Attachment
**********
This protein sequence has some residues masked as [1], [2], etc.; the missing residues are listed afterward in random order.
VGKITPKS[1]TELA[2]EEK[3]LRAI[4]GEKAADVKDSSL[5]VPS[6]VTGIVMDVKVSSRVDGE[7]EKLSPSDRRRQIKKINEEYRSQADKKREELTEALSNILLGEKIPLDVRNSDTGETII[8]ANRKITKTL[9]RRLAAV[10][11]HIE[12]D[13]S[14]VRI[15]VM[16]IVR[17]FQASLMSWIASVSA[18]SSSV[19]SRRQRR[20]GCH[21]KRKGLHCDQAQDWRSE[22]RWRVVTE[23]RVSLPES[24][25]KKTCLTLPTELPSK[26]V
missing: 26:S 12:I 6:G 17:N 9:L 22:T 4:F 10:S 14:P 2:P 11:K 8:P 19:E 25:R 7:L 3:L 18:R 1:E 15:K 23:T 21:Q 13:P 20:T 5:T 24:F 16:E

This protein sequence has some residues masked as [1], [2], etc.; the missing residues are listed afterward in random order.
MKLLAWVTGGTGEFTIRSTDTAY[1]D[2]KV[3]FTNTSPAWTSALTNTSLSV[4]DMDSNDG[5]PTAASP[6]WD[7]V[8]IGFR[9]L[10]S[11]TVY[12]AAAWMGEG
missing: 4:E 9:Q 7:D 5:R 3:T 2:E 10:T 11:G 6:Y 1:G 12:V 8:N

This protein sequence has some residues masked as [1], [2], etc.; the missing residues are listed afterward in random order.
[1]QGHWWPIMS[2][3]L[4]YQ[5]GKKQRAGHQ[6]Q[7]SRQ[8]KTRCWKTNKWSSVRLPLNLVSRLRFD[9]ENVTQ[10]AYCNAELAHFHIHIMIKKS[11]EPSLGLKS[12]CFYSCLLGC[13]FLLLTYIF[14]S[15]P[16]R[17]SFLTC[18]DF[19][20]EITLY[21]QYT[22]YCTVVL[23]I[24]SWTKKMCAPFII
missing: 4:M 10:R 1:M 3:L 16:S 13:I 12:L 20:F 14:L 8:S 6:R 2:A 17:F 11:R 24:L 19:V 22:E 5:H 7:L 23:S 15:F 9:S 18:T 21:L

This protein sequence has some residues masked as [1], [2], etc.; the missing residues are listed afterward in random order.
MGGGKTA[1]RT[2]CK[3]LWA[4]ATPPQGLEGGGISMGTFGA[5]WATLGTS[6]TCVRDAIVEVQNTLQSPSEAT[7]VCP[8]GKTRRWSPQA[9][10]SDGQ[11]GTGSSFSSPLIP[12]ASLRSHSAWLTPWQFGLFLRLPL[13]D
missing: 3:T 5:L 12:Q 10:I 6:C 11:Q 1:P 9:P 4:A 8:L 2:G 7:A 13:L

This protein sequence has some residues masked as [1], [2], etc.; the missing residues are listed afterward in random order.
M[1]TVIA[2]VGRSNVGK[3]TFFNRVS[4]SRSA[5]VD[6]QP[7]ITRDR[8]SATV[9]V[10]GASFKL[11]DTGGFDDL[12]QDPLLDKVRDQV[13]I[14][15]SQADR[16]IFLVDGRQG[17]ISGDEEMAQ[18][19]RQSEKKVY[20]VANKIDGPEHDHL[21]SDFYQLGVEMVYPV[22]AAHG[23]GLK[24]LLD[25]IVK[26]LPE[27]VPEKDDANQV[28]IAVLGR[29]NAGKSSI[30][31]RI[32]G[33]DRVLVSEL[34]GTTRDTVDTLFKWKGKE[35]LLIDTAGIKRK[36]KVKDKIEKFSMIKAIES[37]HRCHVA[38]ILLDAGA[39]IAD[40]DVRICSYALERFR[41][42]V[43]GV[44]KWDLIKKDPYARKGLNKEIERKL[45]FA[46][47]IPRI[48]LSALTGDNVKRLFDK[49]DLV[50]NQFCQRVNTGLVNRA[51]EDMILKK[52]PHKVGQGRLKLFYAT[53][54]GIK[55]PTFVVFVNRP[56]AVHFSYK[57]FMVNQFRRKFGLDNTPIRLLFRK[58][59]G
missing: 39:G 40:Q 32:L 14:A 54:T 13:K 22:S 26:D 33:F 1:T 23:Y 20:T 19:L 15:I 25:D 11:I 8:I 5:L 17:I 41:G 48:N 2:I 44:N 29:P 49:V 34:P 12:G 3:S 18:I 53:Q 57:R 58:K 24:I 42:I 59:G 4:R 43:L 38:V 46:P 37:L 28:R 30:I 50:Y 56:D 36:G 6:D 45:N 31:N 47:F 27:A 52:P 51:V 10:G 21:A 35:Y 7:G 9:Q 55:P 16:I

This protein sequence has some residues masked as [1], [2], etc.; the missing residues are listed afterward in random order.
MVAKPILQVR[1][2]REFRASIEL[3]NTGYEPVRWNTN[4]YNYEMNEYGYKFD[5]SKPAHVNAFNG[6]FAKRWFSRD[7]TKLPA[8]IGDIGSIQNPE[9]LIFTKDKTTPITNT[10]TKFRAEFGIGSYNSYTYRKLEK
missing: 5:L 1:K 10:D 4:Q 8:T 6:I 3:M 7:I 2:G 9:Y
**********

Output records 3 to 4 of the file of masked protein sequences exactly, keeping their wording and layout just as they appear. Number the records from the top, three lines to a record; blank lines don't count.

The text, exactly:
This protein sequence has some residues masked as [1], [2], etc.; the missing residues are listed afterward in random order.
[1]QGHWWPIMS[2][3]L[4]YQ[5]GKKQRAGHQ[6]Q[7]SRQ[8]KTRCWKTNKWSSVRLPLNLVSRLRFD[9]ENVTQ[10]AYCNAELAHFHIHIMIKKS[11]EPSLGLKS[12]CFYSCLLGC[13]FLLLTYIF[14]S[15]P[16]R[17]SFLTC[18]DF[19][20]EITLY[21]QYT[22]YCTVVL[23]I[24]SWTKKMCAPFII
missing: 4:M 10:R 1:M 3:L 16:S 13:I 12:L 20:F 14:L 8:S 6:R 2:A 17:F 11:R 24:L 19:V 22:E 5:H 7:L 23:S 15:F 9:S 18:T 21:L

This protein sequence has some residues masked as [1], [2], etc.; the missing residues are listed afterward in random order.
MGGGKTA[1]RT[2]CK[3]LWA[4]ATPPQGLEGGGISMGTFGA[5]WATLGTS[6]TCVRDAIVEVQNTLQSPSEAT[7]VCP[8]GKTRRWSPQA[9][10]SDGQ[11]GTGSSFSSPLIP[12]ASLRSHSAWLTPWQFGLFLRLPL[13]D
missing: 3:T 5:L 12:Q 10:I 6:C 11:Q 1:P 9:P 4:A 8:L 2:G 7:A 13:L